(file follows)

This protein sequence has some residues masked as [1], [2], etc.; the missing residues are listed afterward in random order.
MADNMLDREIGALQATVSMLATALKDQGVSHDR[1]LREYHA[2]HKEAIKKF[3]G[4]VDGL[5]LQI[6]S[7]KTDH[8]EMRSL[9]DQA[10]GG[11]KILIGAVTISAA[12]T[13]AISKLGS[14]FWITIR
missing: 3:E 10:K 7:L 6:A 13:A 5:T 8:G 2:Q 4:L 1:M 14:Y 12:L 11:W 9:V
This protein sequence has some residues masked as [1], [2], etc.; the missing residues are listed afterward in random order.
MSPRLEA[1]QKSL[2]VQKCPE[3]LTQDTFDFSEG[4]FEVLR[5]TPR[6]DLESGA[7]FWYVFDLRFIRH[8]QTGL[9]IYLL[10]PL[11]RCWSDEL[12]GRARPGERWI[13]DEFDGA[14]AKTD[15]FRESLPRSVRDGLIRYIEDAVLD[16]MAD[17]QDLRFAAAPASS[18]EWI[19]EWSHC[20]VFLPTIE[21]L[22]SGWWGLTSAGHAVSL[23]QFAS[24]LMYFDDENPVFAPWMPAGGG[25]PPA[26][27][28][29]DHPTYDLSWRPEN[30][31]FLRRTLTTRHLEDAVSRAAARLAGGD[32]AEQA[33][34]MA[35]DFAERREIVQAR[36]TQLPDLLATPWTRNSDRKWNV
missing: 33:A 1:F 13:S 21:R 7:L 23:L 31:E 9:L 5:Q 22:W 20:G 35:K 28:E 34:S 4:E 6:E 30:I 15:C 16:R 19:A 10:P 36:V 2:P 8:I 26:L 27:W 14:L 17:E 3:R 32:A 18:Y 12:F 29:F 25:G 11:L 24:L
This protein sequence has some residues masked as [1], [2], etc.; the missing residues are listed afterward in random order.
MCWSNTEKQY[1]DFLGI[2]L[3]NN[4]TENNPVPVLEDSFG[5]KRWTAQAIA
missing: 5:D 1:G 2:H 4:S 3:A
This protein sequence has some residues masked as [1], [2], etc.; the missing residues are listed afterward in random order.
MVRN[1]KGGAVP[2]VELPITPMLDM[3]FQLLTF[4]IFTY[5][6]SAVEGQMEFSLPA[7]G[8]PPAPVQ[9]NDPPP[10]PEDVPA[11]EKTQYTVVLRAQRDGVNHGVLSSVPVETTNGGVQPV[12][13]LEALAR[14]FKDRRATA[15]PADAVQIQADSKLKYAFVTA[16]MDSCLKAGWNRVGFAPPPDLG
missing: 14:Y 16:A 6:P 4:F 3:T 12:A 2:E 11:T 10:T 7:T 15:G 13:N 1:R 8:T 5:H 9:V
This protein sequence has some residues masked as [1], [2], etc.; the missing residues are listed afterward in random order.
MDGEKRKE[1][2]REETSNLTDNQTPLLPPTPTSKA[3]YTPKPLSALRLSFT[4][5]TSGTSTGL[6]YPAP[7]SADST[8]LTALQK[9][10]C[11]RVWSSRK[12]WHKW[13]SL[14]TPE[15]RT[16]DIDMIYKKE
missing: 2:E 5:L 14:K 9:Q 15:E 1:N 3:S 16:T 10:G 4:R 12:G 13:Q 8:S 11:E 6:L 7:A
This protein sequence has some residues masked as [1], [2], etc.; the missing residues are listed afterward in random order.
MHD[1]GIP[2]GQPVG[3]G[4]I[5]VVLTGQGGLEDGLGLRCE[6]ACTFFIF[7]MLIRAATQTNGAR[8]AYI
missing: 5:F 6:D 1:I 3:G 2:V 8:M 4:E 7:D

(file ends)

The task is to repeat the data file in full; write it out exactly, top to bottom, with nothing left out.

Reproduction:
This protein sequence has some residues masked as [1], [2], etc.; the missing residues are listed afterward in random order.
MADNMLDREIGALQATVSMLATALKDQGVSHDR[1]LREYHA[2]HKEAIKKF[3]G[4]VDGL[5]LQI[6]S[7]KTDH[8]EMRSL[9]DQA[10]GG[11]KILIGAVTISAA[12]T[13]AISKLGS[14]FWITIR
missing: 3:E 10:K 7:L 6:A 13:A 5:T 8:G 2:Q 4:L 1:M 14:Y 12:L 11:W 9:V
This protein sequence has some residues masked as [1], [2], etc.; the missing residues are listed afterward in random order.
MSPRLEA[1]QKSL[2]VQKCPE[3]LTQDTFDFSEG[4]FEVLR[5]TPR[6]DLESGA[7]FWYVFDLRFIRH[8]QTGL[9]IYLL[10]PL[11]RCWSDEL[12]GRARPGERWI[13]DEFDGA[14]AKTD[15]FRESLPRSVRDGLIRYIEDAVLD[16]MAD[17]QDLRFAAAPASS[18]EWI[19]EWSHC[20]VFLPTIE[21]L[22]SGWWGLTSAGHAVSL[23]QFAS[24]LMYFDDENPVFAPWMPAGGG[25]PPA[26][27][28][29]DHPTYDLSWRPEN[30][31]FLRRTLTTRHLEDAVSRAAARLAGGD[32]AEQA[33][34]MA[35]DFAERREIVQAR[36]TQLPDLLATPWTRNSDRKWNV
missing: 33:A 1:F 13:S 21:R 7:L 23:L 31:E 9:L 5:Q 22:W 20:G 35:K 28:E 34:S 4:E 6:E 30:I 15:C 16:R 19:A 10:P 36:V 2:P 8:I 26:L 27:W 14:L 17:E 3:R 32:A 18:Y 12:F 29:F 25:G 11:L 24:L
This protein sequence has some residues masked as [1], [2], etc.; the missing residues are listed afterward in random order.
MCWSNTEKQY[1]DFLGI[2]L[3]NN[4]TENNPVPVLEDSFG[5]KRWTAQAIA
missing: 5:D 1:G 2:H 4:S 3:A
This protein sequence has some residues masked as [1], [2], etc.; the missing residues are listed afterward in random order.
MVRN[1]KGGAVP[2]VELPITPMLDM[3]FQLLTF[4]IFTY[5][6]SAVEGQMEFSLPA[7]G[8]PPAPVQ[9]NDPPP[10]PEDVPA[11]EKTQYTVVLRAQRDGVNHGVLSSVPVETTNGGVQPV[12][13]LEALAR[14]FKDRRATA[15]PADAVQIQADSKLKYAFVTA[16]MDSCLKAGWNRVGFAPPPDLG
missing: 14:Y 16:A 6:P 4:F 3:T 12:A 2:E 11:T 10:T 7:T 15:G 13:N 1:R 8:T 5:H 9:V
This protein sequence has some residues masked as [1], [2], etc.; the missing residues are listed afterward in random order.
MDGEKRKE[1][2]REETSNLTDNQTPLLPPTPTSKA[3]YTPKPLSALRLSFT[4][5]TSGTSTGL[6]YPAP[7]SADST[8]LTALQK[9][10]C[11]RVWSSRK[12]WHKW[13]SL[14]TPE[15]RT[16]DIDMIYKKE
missing: 2:E 5:L 14:K 9:Q 15:E 1:N 3:S 16:T 10:G 4:R 12:G 13:Q 8:S 11:E 6:L 7:A
This protein sequence has some residues masked as [1], [2], etc.; the missing residues are listed afterward in random order.
MHD[1]GIP[2]GQPVG[3]G[4]I[5]VVLTGQGGLEDGLGLRCE[6]ACTFFIF[7]MLIRAATQTNGAR[8]AYI
missing: 5:F 6:D 1:I 3:G 2:V 8:M 4:E 7:D